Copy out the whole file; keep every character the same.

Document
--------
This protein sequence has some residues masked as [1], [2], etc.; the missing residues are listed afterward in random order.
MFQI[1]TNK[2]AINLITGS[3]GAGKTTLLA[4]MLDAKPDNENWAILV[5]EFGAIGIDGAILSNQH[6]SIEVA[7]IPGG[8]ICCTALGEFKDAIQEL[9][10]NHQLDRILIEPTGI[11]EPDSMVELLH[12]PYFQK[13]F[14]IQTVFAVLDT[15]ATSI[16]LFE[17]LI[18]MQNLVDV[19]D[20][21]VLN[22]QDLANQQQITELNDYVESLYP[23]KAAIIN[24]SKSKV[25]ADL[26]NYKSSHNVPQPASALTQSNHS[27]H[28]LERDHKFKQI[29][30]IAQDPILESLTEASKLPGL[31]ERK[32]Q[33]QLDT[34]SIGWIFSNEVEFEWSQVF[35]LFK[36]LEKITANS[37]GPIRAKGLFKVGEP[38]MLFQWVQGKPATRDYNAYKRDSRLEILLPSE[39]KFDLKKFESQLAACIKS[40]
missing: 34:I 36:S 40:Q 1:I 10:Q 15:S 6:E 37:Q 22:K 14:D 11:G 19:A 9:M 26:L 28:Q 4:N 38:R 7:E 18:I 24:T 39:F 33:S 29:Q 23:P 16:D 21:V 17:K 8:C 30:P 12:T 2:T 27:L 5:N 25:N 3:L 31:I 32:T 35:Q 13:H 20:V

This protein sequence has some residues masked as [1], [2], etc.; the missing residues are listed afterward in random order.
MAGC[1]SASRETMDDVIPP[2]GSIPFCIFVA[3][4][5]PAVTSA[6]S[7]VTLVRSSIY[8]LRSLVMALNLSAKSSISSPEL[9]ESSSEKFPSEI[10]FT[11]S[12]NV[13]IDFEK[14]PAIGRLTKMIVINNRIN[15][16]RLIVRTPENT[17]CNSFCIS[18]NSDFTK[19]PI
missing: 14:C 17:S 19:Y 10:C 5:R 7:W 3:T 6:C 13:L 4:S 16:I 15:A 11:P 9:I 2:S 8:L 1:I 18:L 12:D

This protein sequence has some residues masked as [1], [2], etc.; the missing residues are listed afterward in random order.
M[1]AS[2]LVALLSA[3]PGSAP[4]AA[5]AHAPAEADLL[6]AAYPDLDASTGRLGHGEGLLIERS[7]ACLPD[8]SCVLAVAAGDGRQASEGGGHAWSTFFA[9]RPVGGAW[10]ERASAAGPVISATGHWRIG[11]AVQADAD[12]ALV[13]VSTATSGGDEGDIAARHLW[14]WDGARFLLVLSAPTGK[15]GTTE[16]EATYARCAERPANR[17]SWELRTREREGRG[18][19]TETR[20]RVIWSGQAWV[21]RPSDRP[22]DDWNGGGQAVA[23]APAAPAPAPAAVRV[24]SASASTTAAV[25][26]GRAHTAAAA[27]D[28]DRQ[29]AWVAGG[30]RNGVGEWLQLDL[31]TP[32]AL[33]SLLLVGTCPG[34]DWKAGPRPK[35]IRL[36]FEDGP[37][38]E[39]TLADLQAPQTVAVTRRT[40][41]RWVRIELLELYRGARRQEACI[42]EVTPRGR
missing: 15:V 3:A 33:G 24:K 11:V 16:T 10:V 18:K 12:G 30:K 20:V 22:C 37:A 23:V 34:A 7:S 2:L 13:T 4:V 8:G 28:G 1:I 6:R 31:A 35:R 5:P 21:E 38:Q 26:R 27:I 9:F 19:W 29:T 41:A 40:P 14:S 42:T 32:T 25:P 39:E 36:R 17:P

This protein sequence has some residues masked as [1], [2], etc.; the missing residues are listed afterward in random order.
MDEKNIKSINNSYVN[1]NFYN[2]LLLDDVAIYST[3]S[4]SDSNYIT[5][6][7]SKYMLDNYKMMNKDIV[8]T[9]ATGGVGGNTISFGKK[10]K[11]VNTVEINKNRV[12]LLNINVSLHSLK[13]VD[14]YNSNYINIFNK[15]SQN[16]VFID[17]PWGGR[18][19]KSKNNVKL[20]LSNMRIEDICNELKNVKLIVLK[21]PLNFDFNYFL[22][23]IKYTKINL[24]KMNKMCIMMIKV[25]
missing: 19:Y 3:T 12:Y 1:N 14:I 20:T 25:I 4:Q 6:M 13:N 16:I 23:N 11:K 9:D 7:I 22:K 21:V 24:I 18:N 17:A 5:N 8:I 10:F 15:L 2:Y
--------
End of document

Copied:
This protein sequence has some residues masked as [1], [2], etc.; the missing residues are listed afterward in random order.
MFQI[1]TNK[2]AINLITGS[3]GAGKTTLLA[4]MLDAKPDNENWAILV[5]EFGAIGIDGAILSNQH[6]SIEVA[7]IPGG[8]ICCTALGEFKDAIQEL[9][10]NHQLDRILIEPTGI[11]EPDSMVELLH[12]PYFQK[13]F[14]IQTVFAVLDT[15]ATSI[16]LFE[17]LI[18]MQNLVDV[19]D[20][21]VLN[22]QDLANQQQITELNDYVESLYP[23]KAAIIN[24]SKSKV[25]ADL[26]NYKSSHNVPQPASALTQSNHS[27]H[28]LERDHKFKQI[29][30]IAQDPILESLTEASKLPGL[31]ERK[32]Q[33]QLDT[34]SIGWIFSNEVEFEWSQVF[35]LFK[36]LEKITANS[37]GPIRAKGLFKVGEP[38]MLFQWVQGKPATRDYNAYKRDSRLEILLPSE[39]KFDLKKFESQLAACIKS[40]
missing: 34:I 36:S 40:Q 1:I 10:Q 15:S 6:E 37:Q 22:K 14:D 11:G 19:A 9:M 26:L 28:Q 4:N 38:R 7:E 18:I 24:T 39:F 33:S 29:Q 23:P 16:D 21:V 17:K 8:C 30:P 12:T 2:T 27:L 5:N 25:N 3:L 31:I 32:T 35:Q 13:H 20:V

This protein sequence has some residues masked as [1], [2], etc.; the missing residues are listed afterward in random order.
MAGC[1]SASRETMDDVIPP[2]GSIPFCIFVA[3][4][5]PAVTSA[6]S[7]VTLVRSSIY[8]LRSLVMALNLSAKSSISSPEL[9]ESSSEKFPSEI[10]FT[11]S[12]NV[13]IDFEK[14]PAIGRLTKMIVINNRIN[15][16]RLIVRTPENT[17]CNSFCIS[18]NSDFTK[19]PI
missing: 14:C 17:S 19:Y 10:C 5:R 7:W 3:T 6:C 13:L 4:S 16:I 15:A 11:P 9:I 2:S 8:L 1:I 18:L 12:D

This protein sequence has some residues masked as [1], [2], etc.; the missing residues are listed afterward in random order.
M[1]AS[2]LVALLSA[3]PGSAP[4]AA[5]AHAPAEADLL[6]AAYPDLDASTGRLGHGEGLLIERS[7]ACLPD[8]SCVLAVAAGDGRQASEGGGHAWSTFFA[9]RPVGGAW[10]ERASAAGPVISATGHWRIG[11]AVQADAD[12]ALV[13]VSTATSGGDEGDIAARHLW[14]WDGARFLLVLSAPTGK[15]GTTE[16]EATYARCAERPANR[17]SWELRTREREGRG[18][19]TETR[20]RVIWSGQAWV[21]RPSDRP[22]DDWNGGGQAVA[23]APAAPAPAPAAVRV[24]SASASTTAAV[25][26]GRAHTAAAA[27]D[28]DRQ[29]AWVAGG[30]RNGVGEWLQLDL[31]TP[32]AL[33]SLLLVGTCPG[34]DWKAGPRPK[35]IRL[36]FEDGP[37][38]E[39]TLADLQAPQTVAVTRRT[40][41]RWVRIELLELYRGARRQEACI[42]EVTPRGR
missing: 15:V 3:A 33:G 24:K 11:V 16:T 10:V 18:K 12:G 30:K 20:V 22:C 37:A 23:V 34:A 7:S 2:L 13:T 4:V 8:G 28:G 1:I 6:R 31:A 35:R 5:P 21:E 38:Q 26:R 27:I 9:F 19:W 29:T 41:A 40:P 14:S 42:T 32:T 25:P 39:E 36:R 17:P

This protein sequence has some residues masked as [1], [2], etc.; the missing residues are listed afterward in random order.
MDEKNIKSINNSYVN[1]NFYN[2]LLLDDVAIYST[3]S[4]SDSNYIT[5][6][7]SKYMLDNYKMMNKDIV[8]T[9]ATGGVGGNTISFGKK[10]K[11]VNTVEINKNRV[12]LLNINVSLHSLK[13]VD[14]YNSNYINIFNK[15]SQN[16]VFID[17]PWGGR[18][19]KSKNNVKL[20]LSNMRIEDICNELKNVKLIVLK[21]PLNFDFNYFL[22][23]IKYTKINL[24]KMNKMCIMMIKV[25]
missing: 19:Y 3:T 12:Y 1:N 14:I 20:T 25:I 4:Q 6:M 13:N 16:I 23:N 11:K 9:D 7:I 22:K 21:V 24:I 18:N 17:A 5:N 8:I 10:F 15:L 2:Y